Some of the participants and organizers of the Postgraduate Diploma in Pesticide Risk Management. Front: Losalini Lewenqila (Fiji). Middle, from left: Carmen Bullon (FAO), Dr Andrea Rother (programme convenor) and Barbara Dinham (Previous Director, Pesticide Action Network, UK and course material developer). Back, from left: Prof Mohamed Jeebhay, Joshua Odhiambo (Kenya), Fereti Atumurirara (Fiji) and Khalid Cassam (Mozambique).
The Faculty celebrated the launch of the inaugural Postgraduate Diploma in Pesticide Risk Management on Thursday, 31 March 2011, convened by Dr Andrea Rother, Health Risk Management Programme Leader in the Centre for Occupational and Environmental Health Research . The course brings together students from countries as diverse as Fuji and St Lucia, as well as a wide range of African countries including Botswana, Kenya, Lesotho, Malawi, Mozambique, South Africa, Tanzania, Zambia and Zimbabwe.
Prof Thandabantu Nhlapo officially welcomed the 18 students, who will be on campus for two weeks, before returning to their home countries to complete the coursework online, making use of the University's "Vula" system. They will then return at the end of 2012 to write final examinations and graduate.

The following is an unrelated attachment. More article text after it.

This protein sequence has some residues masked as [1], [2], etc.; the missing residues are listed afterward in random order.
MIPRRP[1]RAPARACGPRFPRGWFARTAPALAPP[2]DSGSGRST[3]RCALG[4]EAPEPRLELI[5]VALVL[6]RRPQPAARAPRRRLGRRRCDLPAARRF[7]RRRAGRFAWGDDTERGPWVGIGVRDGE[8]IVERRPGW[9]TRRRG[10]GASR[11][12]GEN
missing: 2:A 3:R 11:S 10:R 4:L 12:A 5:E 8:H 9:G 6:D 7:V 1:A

Prof Nhlapo explained that this type of programme is seen as being very important within the framework of the University's academic plan as Afropolitanism remains a University-wide strategic priority. "People who are assets in our countries don't have to go abroad to study the issues of Africa, and we are not sitting in South Africa, isolated from the rest of Africa and its issues," he said.
Dr Rother acknowledged the role of the Food and Agriculture Organization (FAO) of the United Nations, who approached her two years ago to initiate the course around the UN Code of Conduct on the Distribution and Use of Pesticides, which covers issues around the regulation of pesticides, the health effects of pesticide use, and toxicology and ecotoxicology training, as well as . The FAO is one of the funders of the course, the other being the Swedish Chemical Agency (KemI).
Prof Mohamed Jeebhay, acting head of the School of Public Health and Family Medicine, added his good wishes to the participants, and thanked Dr Rother for her efforts in establishing this course, which he described as "another feather in our cap in terms of our outreach programmes".
Dr Rother added that all of the materials developed for this course are "open source" and will be available as a resource to both participants and the general public.
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